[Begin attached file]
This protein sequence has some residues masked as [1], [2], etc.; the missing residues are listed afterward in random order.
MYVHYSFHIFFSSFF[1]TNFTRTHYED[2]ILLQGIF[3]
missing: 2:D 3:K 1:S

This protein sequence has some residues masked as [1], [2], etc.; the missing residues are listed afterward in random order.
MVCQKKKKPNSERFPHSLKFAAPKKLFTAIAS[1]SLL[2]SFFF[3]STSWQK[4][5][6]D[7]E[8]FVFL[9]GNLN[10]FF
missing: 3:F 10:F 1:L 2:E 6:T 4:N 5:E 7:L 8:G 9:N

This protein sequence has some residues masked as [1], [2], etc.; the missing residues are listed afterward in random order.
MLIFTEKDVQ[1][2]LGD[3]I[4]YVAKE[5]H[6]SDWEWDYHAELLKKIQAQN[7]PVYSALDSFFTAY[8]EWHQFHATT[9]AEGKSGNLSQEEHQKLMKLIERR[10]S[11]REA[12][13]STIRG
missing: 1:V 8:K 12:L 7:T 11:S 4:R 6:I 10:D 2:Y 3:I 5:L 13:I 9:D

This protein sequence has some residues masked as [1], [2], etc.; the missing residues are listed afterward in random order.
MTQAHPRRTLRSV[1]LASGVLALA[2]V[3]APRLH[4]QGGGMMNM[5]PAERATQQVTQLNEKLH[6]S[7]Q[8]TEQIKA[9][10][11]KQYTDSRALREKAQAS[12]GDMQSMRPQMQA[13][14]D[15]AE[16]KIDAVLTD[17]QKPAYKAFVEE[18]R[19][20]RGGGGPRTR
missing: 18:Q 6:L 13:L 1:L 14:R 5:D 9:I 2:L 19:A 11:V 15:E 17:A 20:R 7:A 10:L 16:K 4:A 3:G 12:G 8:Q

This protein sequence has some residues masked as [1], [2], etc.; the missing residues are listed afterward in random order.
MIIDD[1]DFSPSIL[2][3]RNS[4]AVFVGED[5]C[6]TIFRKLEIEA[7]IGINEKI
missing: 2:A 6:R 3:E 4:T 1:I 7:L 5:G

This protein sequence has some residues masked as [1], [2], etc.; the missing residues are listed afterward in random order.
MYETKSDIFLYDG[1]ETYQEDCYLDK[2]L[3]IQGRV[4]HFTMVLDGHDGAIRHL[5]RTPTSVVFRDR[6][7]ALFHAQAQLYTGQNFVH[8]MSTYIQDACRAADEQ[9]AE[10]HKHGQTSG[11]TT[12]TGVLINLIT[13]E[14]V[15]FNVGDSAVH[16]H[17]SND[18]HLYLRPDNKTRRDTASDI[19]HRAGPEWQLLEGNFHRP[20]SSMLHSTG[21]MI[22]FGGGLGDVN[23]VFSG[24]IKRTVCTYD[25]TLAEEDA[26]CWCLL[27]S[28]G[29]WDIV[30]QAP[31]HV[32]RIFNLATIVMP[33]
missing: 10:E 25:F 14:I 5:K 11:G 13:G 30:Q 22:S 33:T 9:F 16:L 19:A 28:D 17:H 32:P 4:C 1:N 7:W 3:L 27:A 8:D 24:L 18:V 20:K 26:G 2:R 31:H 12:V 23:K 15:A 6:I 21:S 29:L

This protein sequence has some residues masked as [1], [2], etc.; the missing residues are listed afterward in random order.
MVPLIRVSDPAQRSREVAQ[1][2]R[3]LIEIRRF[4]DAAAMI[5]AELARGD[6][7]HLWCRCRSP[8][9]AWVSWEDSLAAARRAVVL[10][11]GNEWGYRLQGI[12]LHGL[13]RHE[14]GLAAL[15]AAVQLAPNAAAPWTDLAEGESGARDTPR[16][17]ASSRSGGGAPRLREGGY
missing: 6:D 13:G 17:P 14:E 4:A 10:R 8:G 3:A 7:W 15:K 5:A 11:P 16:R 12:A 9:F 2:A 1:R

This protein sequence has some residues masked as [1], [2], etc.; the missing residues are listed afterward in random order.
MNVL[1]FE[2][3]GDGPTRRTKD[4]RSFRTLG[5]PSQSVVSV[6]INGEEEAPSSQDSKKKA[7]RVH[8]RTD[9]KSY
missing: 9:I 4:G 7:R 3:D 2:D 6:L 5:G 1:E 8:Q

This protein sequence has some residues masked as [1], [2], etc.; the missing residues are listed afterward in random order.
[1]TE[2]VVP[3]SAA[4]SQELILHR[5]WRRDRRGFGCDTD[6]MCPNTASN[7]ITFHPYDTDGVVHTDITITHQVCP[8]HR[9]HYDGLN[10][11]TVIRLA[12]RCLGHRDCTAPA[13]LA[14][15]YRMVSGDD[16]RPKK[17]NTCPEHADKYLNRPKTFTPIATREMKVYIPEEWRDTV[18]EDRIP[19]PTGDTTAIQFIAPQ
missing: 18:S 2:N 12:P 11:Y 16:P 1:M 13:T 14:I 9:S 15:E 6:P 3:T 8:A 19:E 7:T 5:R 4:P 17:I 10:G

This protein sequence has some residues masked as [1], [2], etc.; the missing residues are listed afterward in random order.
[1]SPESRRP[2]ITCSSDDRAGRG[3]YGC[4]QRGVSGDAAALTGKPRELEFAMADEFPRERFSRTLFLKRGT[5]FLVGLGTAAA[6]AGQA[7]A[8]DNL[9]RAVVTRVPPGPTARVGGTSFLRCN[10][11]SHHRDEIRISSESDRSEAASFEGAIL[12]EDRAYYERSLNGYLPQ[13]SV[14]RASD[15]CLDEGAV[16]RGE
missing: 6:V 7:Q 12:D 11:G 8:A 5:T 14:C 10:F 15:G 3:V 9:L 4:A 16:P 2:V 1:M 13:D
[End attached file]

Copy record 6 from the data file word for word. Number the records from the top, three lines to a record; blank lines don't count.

This protein sequence has some residues masked as [1], [2], etc.; the missing residues are listed afterward in random order.
MYETKSDIFLYDG[1]ETYQEDCYLDK[2]L[3]IQGRV[4]HFTMVLDGHDGAIRHL[5]RTPTSVVFRDR[6][7]ALFHAQAQLYTGQNFVH[8]MSTYIQDACRAADEQ[9]AE[10]HKHGQTSG[11]TT[12]TGVLINLIT[13]E[14]V[15]FNVGDSAVH[16]H[17]SND[18]HLYLRPDNKTRRDTASDI[19]HRAGPEWQLLEGNFHRP[20]SSMLHSTG[21]MI[22]FGGGLGDVN[23]VFSG[24]IKRTVCTYD[25]TLAEEDA[26]CWCLL[27]S[28]G[29]WDIV[30]QAP[31]HV[32]RIFNLATIVMP[33]
missing: 10:E 25:F 14:I 5:K 11:G 13:G 30:Q 22:S 33:T 9:F 16:L 19:A 28:D 17:H 32:P 4:C 1:N 7:W 3:L 27:A 8:D 24:L 18:V 20:K 26:G 2:R 31:H 12:V 23:K 15:A 6:I 21:S 29:L